The Calculating Stars (Lady Astronaut, #1)(10)

His eyes narrowed. “Then know this. The United States Congress was in session, both the House and the Senate. Our federal government was nearly entirely wiped out. The Pentagon, Langley … So even if this was an act of God, do you honestly think the Russians won’t try to take advantage of it?”

That … that was a terrifyingly good point. I leaned back in my chair and crossed my arms over my chest to ward off the sudden chill in the air.

Nathaniel filled in the gap. “So, the military is planning a defense?”

He didn’t quite emphasize “military,” but did make it clear enough that whatever happened, a colonel was not going to be running the show.

“It’s the prudent thing to do. Dr. York…” He paused, but the hesitation was so blatantly calculated that you could almost see him counting the seconds. “You worked on the Manhattan Project, am I correct?”

Nathaniel stiffened next to me. The Manhattan Project had been exciting from a scientific standpoint, but horrific in every other respect. “I did, but I’m focused on space exploration these days.”

Parker waved that away. “I hate to do this to you after your arduous morning, but may I pull you into a meeting?”

“I’m not sure that I really have anything to offer.”

“You’re the top scientist in rocketry right now.”

Neither of us needed a reminder of how many people at the NACA were likely dead. I rested my hand on Nathaniel’s knee, to steady him as he had steadied me. The NACA, however, was not the only rocketry program. “Not to undervalue my husband’s work, but Wernher von Braun is at the Sunflower Project in Kansas.”

Parker snorted and gave me a pained smile. He’d hated being polite to me during the war, when he had to because of my father; and now he hated being polite to Dr. York’s wife. “Ma’am, it’s nice that you want to help, but I hope you understand that I can’t involve a former Nazi like von Braun in questions of national security.” And then he was looking at Nathaniel again, ignoring me completely. “What do you say, Dr. York? We just want to understand what our options are for keeping America safe.”

Nathaniel sighed and picked at a loose thread on his trousers. “All right. But I’m not promising to be bright today.”

As he stood, I straightened my legs to join him. Parker held his hand up and shook his head. “No need, ma’am. You can just rest here in my office, while Major Lindholm arranges quarters for you.”

The major said, “We have some empty rooms at our place—if you want to avoid the TLFs?”

I was flattered—not that he’d offered a place to stay, but that he used the acronym for temporary living facilities instead of translating for a civilian. “That’s very kind. If your wife doesn’t mind, Major.”

“I’m sure she won’t, ma’am.”

Parker’s smile was unexpectedly warm. “You’re in good hands. His wife makes darn fine pie.”

I’ll admit that I was surprised to see what appeared to be genuine camaraderie between the two men. My own experiences with Parker had been less than ideal. I hoped that didn’t mean that Major Lindholm would turn out to be charming but unpleasant too. “Thank you. Now that that’s sorted, we can go on to the meeting.” Not that I had any desire to go to a meeting, but I would give a lot to feel like I could be of some use.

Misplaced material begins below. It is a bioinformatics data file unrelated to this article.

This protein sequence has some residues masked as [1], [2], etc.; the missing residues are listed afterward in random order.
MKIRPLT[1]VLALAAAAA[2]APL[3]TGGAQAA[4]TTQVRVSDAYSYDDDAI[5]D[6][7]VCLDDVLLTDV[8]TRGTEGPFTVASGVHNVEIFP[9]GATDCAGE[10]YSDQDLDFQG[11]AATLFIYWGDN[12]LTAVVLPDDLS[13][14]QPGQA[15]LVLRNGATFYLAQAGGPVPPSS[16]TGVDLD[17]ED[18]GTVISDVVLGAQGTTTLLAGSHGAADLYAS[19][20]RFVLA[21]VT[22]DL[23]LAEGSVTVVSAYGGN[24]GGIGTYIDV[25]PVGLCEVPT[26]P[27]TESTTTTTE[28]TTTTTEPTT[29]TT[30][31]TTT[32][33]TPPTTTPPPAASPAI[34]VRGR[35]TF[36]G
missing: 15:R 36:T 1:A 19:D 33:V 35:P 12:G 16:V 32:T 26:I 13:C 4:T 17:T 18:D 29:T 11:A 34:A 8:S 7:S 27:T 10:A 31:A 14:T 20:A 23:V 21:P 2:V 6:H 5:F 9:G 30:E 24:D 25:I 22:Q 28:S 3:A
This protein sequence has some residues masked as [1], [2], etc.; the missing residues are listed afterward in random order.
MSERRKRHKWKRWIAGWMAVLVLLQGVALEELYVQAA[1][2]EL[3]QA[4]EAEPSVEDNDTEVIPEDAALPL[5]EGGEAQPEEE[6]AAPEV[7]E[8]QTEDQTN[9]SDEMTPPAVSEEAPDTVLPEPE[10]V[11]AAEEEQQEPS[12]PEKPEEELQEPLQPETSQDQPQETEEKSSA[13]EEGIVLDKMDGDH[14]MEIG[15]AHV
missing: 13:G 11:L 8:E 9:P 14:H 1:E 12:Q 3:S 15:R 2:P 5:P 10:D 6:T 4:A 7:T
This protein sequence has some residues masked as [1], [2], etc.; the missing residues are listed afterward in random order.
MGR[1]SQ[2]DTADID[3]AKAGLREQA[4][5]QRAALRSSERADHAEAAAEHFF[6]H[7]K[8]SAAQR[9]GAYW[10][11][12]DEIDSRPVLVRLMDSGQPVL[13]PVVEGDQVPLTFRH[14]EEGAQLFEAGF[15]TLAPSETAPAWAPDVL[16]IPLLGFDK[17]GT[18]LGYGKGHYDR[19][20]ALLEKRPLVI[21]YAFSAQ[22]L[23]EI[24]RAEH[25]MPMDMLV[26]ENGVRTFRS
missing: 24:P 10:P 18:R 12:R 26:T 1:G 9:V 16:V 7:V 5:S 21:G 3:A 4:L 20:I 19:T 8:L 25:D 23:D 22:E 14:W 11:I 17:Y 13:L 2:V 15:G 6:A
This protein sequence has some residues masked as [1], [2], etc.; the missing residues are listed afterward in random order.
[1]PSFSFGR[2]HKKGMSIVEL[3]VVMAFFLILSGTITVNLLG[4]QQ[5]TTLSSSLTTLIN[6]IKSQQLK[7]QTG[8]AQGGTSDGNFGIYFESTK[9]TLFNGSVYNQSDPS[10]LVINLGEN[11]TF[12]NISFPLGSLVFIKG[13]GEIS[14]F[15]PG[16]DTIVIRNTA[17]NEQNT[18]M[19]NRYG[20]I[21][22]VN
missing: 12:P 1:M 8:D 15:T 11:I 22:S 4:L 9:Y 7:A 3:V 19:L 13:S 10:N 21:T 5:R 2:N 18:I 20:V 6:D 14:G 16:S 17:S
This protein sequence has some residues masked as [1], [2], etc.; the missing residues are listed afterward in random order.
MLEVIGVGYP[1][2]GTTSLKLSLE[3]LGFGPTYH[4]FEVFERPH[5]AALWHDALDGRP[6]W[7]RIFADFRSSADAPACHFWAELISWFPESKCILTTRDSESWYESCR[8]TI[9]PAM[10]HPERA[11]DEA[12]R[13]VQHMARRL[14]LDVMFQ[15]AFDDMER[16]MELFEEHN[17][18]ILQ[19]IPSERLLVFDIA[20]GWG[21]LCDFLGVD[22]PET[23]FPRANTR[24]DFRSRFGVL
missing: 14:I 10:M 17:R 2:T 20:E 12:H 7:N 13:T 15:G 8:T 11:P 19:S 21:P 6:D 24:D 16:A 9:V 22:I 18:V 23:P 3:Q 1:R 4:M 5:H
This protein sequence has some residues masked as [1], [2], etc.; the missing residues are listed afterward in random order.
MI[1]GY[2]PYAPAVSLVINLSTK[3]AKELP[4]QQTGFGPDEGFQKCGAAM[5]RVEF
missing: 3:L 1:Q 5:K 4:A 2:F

“Ah … I’m sorry, ma’am.” Parker tugged at his tie. “What I should have said was that Dr. York already has the necessary clearance levels from the Manhattan Project. You understand.”

Clearance, my ass. From what he was saying, there was no hierarchy at all, much less clearance. But if I voiced any of that, nothing useful would follow, so I settled back in my chair. “Well, bless your heart. Of course I understand. I’ll just sit here and wait.”

Nathaniel raised his brows at that. He knew me well enough to know I was good and angry, if not exactly why. I shook my head at him, reassuring him that I was fine. I smiled, folded my hands demurely in my lap, and settled back. Like a good little girl, I would sit and wait, let my husband do the work, and pray to God that this mishegas wasn’t going to start a nuclear war.



TEHERAN, Iran, March 3, 1952—(Reuters)—Ninety persons were killed and 180 injured in earthquakes in LaRistan and Bastak in southern Iran. Teheran Radio announced today that the earthquakes are believed to have been triggered by the Meteor impact in North America.

The sun had set in a vivid vermilion, with copper and streaks of dark gold. We might well have been transported to Mars based on the red sky arching over us. The ruddy light stained everything, so that even the white picket fence of Major Lindholm’s house looked as if it had been dipped in blood.

Normally, I’d hate to impose on anyone, but Parker had irked me. And, truly, I was too tired to think, and grateful to have someone tell me where to go. Besides, they’d be needing the TLFs for refugee housing.

Nathaniel was still tied up with his meeting. He’d come out long enough to encourage me to go, and I really didn’t have any excuse for staying on base—aside from the absolute certainty that if I left, I would never see him again. These are not things that one voices aloud. Not on a day like today.

As I got out of the jeep, the stains on my clothes seemed to deepen. I could almost hear my mother saying, “Elma! What will people think?”

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